While April may be the cruellest month, I can’t say that I see much tenderness in supply this March. Mornings like today are the hardest of all. It’s cold, grey, raining: in short, an entirely typical day in the year-long omniseason that we like to call the British Weather. Those of you who know me in person may recall that I periodically bust out a theory of the British temperament – a certain stoicism, world-weariness, a sense that things will not much change (cf. the French, striking endlessly in revolt at the insults of politicians) – that I cannot say is caused by, but which seems at least to resonate with the character of our temperate, if inclement, weather. We British, we are used to being disappointed.
Is it any worse to spend such a day here in Luton?
I don’t imagine that the weather is much better in London today, or Brighton. All is uniformly bleak. But these days, I must say, are the hardest for me in Luton, when I encounter a town sometimes described as ‘the northern town of the south’, all terraced houses (in themselves rather charming) and what remains of Luton’s ‘traditional’ industry of car-making (there are not many hat-makers among us these days, but there are some).
I live in Round Green, about a mile north of the train station, marking the boundary with High Town. Responding to an earlier comment on this blog, I had used the term ‘psychogeography’ to describe the way that our personal maps mark out a different terrain to the ones suggested by geographical maps. As someone who doesn’t drive, for instance, I rarely see the many, apparently charming villages of south Bedfordshire and north Hertfordshire, but London, while so much further away, feels easily at hand. In a similar way, my personal map of Luton is heavily marked by one route that I take almost every day, to go wherever I need within the town or beyond. From my house, the most direct route – into town, to the train station, to the shops, to the gym, to my new favourite café, and formerly, to my place of work – is via High Town Road as far as the train station and by necessity via the Arndale Centre for much anywhere beyond.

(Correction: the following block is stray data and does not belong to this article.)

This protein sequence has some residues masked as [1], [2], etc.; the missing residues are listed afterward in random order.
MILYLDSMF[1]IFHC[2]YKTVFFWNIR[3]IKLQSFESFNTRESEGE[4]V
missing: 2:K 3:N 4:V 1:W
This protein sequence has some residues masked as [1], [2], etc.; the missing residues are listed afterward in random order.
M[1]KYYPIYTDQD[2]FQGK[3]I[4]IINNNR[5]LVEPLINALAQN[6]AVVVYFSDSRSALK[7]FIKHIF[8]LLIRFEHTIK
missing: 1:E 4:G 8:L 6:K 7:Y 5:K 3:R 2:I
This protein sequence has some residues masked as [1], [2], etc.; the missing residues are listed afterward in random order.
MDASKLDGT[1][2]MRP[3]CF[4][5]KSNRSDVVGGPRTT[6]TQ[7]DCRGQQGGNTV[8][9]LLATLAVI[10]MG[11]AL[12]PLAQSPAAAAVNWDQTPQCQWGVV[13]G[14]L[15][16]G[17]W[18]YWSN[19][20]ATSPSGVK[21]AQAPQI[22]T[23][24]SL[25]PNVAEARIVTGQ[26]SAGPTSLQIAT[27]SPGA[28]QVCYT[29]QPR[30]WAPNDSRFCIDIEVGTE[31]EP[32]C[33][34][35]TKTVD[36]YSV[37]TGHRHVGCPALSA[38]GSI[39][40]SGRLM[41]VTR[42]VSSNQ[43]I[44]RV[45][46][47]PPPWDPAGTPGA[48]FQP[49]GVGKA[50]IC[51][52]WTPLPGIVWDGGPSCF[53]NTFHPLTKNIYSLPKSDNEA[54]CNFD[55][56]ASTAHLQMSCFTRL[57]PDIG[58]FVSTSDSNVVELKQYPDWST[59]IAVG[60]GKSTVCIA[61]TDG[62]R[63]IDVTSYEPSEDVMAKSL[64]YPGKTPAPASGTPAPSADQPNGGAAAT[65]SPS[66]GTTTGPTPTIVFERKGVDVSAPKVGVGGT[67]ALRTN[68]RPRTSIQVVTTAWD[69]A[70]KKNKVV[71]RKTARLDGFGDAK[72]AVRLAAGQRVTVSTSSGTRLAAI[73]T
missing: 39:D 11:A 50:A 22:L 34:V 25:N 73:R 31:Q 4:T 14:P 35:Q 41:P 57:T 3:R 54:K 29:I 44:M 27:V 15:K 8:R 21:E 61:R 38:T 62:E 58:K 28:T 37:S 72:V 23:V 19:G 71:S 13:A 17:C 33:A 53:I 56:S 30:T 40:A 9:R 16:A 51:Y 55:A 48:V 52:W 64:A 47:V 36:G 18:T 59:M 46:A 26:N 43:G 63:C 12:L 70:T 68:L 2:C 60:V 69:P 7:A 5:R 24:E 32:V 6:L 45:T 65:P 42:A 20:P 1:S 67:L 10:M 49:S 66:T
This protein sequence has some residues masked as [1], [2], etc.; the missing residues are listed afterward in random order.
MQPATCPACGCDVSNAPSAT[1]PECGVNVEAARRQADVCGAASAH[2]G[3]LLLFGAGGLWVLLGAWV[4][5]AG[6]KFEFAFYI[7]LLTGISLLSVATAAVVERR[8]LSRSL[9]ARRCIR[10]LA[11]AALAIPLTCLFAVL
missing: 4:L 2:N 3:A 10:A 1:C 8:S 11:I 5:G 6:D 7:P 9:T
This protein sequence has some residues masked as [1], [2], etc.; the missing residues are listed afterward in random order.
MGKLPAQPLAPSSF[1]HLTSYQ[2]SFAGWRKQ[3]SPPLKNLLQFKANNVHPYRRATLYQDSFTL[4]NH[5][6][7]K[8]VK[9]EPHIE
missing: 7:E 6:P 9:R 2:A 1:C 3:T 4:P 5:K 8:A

So let’s talk briefly about the Arndale, or, less authentically, ‘The Mall Luton’, as the PR people would have it (it is universally called ‘the Arndale’ by anyone who lives here). Built in 1972, it was one of the first, then ‘futuristic’, shopping centres that came up in the late 60s and early 70s. Many out-of-towners assume that the Arndale was named after the Manchester shopping centre of the same name, but I am informed, perhaps unreliably, that the Luton Arndale was originally the ‘largest covered shopping centre in Europe’, and only later ousted from this position by the Arndale in Manchester. That seems difficult to believe now.While I wasn’t around in 1972, I do remember the Arndale when I first lived in the town as a child, in around 1984. I especially remember its Flamingos: I am no local historian, but I understand that a part of Luton’s town centre was simply demolished to make way for this boxy monstrosity; the names of former roads retained with grim irony to mark out its strip-lit corridors. While I am clearly no fan of the Arndale, it has its uses, and in recent months we have at last seen the faint possibility that some of the more ‘upmarket’ chain stores are beginning to see potential in this town of over 200k residents: the opening of a branch of H&M, and – remarkably – a new Apple reseller called ‘Stormfront’, which seems, well, an unfortunate choice of name, to say the least.
The thing about the Arndale that I want to highlight today is that it is almost unavoidable if you need to walk from one side of the town to the other. There are ways round, but they make my route longer. On a day like today, the experience of going suddenly from the bleak and the wet into the ever-bright noise and bustle of the Arndale, and then out again, recalls the existential path of a single sparrow (rather than a flamingo) through the banqueting hall described by the Venerable Bede:
“It seems to me that the life of man on earth is like the swift flight of a single sparrow through the banqueting hall where you are sitting at dinner on a winter’s day with your captains and counsellors. In the midst there is a comforting fire to warm the hall. Outside, the storms of winter rain and snow are raging. This sparrow flies swiftly in through one window of the hall and out through another. While he is inside, the bird is safe from the winter storms, but after a few moments of comfort, he vanishes from sight into the wintry world from which he came. So man appears on earth for a little while – but of what went before this life, or what follows, we know nothing.”
So there: the words of a 7th century English monk brought to bear not unfruitfully on the Luton Arndale. Never let it be said that this blog is not a site of great cultural depth.